I’ve been given opportunities that I’ve never imagined because of the way I’ve have portrayed myself, (they ignored the Eiffel tower Mickey Mouse earrings, it was my passion for their success that mattered more.) Then we are doing a complete 360 back to that your outfit is not important, because if your outfit makes you feel good, then you feel differently, and if you feel different you act different and if you act differently you get different results.

Therefore while it will always be important to look like you want the job, show respect and be on brand nothing is more important than the internal confidence that says “I’m the right person for that job!” I remember my first boss worked on the garage floor and one day had a meeting with the bank manager when he arrived our accountant said the boss looked like he was a 1920’s convict who had just finished a hard day of graft. To which the boss replied something along the lines “They aren’t interested in my fashion sense just my profit margin.”
So if you feel good, don’t risk offending your perfect clients and your mindset means you perform better then go for it, right?
Just be cautious of the 2 men in sports jackets that completely misread their target audience and missed out on 6 figures.

Afterall people don’t just buy a product or service, they buy the people and the brand behind it.
So while I appreciate the need to mirror my audience I’m also considered someone that is award-winning, innovative and cutting edge, so it’s good to be a part of the forward-thinking movement as long as I know it will be tolerated and not damage my success, and that ultimately comes down to being confident in who you are. As if choosing an outfit first thing in the morning wasn’t hard enough!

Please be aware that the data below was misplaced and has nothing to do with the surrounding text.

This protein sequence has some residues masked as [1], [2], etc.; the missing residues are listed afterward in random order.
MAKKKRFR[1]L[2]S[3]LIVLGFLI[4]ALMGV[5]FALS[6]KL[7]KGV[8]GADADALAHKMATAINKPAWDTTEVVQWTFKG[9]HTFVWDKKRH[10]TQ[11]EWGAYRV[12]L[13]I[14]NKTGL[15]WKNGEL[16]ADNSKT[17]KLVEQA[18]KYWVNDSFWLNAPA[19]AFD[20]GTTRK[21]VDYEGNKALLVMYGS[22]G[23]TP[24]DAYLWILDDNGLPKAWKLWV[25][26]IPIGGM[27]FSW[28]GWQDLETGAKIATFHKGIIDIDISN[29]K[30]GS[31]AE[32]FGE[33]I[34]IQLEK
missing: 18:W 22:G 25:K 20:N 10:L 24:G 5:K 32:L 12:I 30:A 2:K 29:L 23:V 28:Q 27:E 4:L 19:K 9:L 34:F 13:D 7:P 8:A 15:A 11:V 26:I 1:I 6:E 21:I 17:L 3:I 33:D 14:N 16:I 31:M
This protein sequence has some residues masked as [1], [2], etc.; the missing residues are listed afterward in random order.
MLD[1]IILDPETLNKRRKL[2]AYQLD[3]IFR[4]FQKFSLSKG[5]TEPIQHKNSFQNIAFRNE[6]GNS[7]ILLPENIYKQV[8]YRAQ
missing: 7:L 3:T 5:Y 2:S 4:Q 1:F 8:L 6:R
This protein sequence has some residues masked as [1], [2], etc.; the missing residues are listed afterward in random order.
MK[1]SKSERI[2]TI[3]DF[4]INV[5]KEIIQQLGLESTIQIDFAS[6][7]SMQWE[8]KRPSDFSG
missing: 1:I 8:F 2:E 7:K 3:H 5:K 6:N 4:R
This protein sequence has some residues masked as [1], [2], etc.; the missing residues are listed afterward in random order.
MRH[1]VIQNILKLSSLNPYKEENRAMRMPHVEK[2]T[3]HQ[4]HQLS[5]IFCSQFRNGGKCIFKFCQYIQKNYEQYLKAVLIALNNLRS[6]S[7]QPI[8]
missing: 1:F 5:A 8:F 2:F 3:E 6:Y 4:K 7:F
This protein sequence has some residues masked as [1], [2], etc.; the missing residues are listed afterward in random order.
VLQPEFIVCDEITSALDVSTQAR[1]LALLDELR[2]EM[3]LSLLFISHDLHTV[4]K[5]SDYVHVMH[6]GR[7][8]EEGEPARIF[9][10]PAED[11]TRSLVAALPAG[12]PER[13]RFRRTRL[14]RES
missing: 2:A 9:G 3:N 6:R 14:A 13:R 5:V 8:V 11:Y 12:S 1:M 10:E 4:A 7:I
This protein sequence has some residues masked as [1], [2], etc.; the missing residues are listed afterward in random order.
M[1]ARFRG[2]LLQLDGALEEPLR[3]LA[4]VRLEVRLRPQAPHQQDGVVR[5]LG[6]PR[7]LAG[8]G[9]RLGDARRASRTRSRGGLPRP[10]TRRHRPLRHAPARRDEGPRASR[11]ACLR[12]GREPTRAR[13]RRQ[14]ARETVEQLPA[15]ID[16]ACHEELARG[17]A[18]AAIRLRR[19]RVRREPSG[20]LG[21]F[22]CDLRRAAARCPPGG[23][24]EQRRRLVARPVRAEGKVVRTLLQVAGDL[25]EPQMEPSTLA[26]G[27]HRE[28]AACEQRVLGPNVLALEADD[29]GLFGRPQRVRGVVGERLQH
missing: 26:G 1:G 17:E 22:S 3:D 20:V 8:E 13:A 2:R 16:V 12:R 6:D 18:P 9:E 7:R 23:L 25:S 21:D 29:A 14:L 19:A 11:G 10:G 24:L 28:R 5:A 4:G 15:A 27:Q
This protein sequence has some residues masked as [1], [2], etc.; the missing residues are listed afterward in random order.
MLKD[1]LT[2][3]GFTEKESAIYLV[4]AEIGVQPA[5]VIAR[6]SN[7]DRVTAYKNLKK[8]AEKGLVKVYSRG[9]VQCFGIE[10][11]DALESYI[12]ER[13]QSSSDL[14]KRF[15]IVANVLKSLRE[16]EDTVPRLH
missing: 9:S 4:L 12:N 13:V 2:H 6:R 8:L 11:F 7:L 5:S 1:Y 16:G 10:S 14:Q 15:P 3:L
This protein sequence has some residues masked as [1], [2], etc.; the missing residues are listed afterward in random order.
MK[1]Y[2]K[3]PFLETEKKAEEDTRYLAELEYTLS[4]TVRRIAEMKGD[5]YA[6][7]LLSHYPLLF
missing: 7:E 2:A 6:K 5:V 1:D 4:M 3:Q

Thank you to everyone that shared their views and thoughts on LinkedIn and Facebook, if you would like me to look at other aspects that can impact on our success, please do not hesitate to make a suggestion.

  • May 19, 2018

Me too?

When the #Metoo campaign became common knowledge last year I realised how lucky I was to never have experienced sexual harassment or sexual assault and my heart went out to all those that had been impacted upon and how it may still be affecting their lives. Then recently something happened, and I found myself asking lots of questions. I have since asked other women in business how they might deal with such things and we all struggled to come up with a decisive answer.

I even questioned whether I should write this article however I realised that as Founder of The Business Womans Network and as a mental health ambassador as well as someone who successfully worked in a traditionally male-dominated environment and I empower, motivate and build confidence for others, I realised if I cannot talk about it when I’m a strong confident woman who helps others to be just that, how could anyone else find the strength?

I will go back to the incident and share my questions, together perhaps we can help all of us, male and female to understand how we ensure that everyone feels safe, respected and free from sexually inappropriate behaviour in any environment.

I was at a business event and found myself next to a business owner who constantly throughout the meeting touched my arm and found an excuse to kiss me on arrival and on leaving (even though I didn’t know them). On two occasions they touched my leg too. Even writing this makes me feel uncomfortable because I worry greatly that you will not be able to read my tonality or will take your own experiences into account and have a very different perspective on this situation.

On a few occasions in the event, someone sat near me asked if I was enjoying the full experience of sitting next to this person and laughed, so it clearly was their natural way of behaving and people knew that this person behaved in this way. I do not believe I commented however on driving back to the office I found myself asking if I had handled that situation in the correct way. While I’m a confident woman who was not impacted on by that experience I can clearly understand how it could put others off from networking or open events like this again.